A Cucuzza “Ga-Goots-Za” Plant Growing Up The Fence”
Introducing the Cucuzza! I am betting you never heard of this squash unless you are from Southern Italy, know someone who is, or recently visited the “heel of the boot”. I never heard of or saw it either until I met my lovely wife about 15 years ago. Her Sicilian grandmother served me an amazing pasta with a magical pale green squash in it. I still remember asking her what this tasty squash was. Her reply came in the form of a lovely voice, thick with Sicilian dialect…”Ga-Goots-Za”. Say what? Ga-Goots-Za! At least that is what it sounded like to me when she said it. Other people say it like this, “Ka-Kooza” or “Ka-Koots-Za”.
I have also heard Cucuzza referred to as “Snake Squash”. Usually farmers or people from the South use this term. Once you see Cucuzza grow you will know why. They can get 3 feet long and actually look like snakes! Call it what you want, just be sure to grow some!
Cucuzza squash is a firm, pale green colored squash. The plant has small, delicate white flowers and is a very prolific grower. It does need to be trellised well and loosely tied to the trellis every foot or so. Once the weather heats up this baby will grow like mad. It is not uncommon to go away for a day or two and come back to 4 feet of new growth! No kidding!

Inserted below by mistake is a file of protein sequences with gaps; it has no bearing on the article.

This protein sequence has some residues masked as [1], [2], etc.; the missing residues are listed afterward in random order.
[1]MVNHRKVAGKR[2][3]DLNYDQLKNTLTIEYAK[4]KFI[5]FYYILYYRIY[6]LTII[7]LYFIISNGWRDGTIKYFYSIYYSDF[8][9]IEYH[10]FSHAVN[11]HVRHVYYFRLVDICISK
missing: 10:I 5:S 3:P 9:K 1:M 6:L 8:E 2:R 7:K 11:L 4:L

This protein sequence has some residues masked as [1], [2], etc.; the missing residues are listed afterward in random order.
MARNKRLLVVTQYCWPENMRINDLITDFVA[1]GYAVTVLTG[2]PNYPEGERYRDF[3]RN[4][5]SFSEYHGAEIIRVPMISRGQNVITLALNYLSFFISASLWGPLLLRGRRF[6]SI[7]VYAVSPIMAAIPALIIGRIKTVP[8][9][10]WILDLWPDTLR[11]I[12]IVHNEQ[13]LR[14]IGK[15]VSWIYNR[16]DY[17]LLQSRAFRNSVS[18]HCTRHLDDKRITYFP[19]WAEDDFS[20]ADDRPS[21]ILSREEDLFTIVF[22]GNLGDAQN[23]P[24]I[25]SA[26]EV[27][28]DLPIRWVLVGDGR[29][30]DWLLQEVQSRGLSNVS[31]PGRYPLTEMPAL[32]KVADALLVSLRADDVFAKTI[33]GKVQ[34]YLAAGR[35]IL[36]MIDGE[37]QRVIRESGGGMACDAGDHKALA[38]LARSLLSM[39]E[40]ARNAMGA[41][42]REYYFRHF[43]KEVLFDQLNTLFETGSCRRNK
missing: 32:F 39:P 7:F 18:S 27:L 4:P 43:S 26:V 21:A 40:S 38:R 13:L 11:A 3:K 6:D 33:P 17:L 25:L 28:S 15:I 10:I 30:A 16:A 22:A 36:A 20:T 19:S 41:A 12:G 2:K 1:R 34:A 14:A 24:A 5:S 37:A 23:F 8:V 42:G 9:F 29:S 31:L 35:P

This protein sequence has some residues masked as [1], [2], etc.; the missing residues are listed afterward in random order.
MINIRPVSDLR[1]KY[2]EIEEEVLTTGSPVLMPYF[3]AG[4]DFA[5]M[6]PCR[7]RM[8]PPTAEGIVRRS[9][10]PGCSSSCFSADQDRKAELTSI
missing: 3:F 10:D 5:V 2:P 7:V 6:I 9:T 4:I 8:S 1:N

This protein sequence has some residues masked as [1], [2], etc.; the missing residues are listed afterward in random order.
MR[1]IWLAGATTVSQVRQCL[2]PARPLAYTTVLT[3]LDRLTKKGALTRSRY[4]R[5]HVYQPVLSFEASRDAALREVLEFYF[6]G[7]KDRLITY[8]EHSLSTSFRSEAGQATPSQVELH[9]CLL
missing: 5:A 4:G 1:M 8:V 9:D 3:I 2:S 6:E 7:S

I prefer to prune my squash vines well. We are a family of four and will get more than enough cucuzza from just one plant. We have 2 cucuzzas growing this season. They are planted 6 feet apart and will cover the entire length of a 25 foot fence if I let them. I won’t! Pruning also allows the plant to concentrate on making great squash and not just lots of leaves.
It is too late to grow cucuzza this season if you have not already started. It does not transplant well and needs to be planted by seed only when all danger of frost is gone. Seeds are large and should be planted about 1″ deep and kept moist until they sprout. Cucuzza likes moisture, but should never be kept soaking wet. Do not space the plants any closer than 3 feet apart. I keep mine even further apart. Finally, unless you want to feed a community, 2 plants are all you will need. Plant extras and thin them down by keeping the strongest plants.
Timing is everything when harvesting cucuzza. It is not uncommon to have a 6″ squash turn into a 2 foot squash in a couple of days. Unfortunately, the longer they get the harder they are to cook. Young, 8-10″ cucuzza are tender and have fewer seeds. The seeds are also much softer and will not ruin a dish. The longer cucuzza end up being really hard and come along with seeds that will need to be removed before cooking. So, harvest the majority of them young and leave one or two to grow to huge lengths to impress the neighbors.
I am not an expert on cooking cucuzza just yet. My wife’s Nonna cooks it so well that I do not even want to try. I also do not have the time to take the care she does in preparing. I do know most cucuzza needs to be peeled and much of it will need to be seeded. Here is a video I found on the internet with some basic, Southern Italian Cucuzza recipes and prep tips.
Have you ever grown Cucuzza???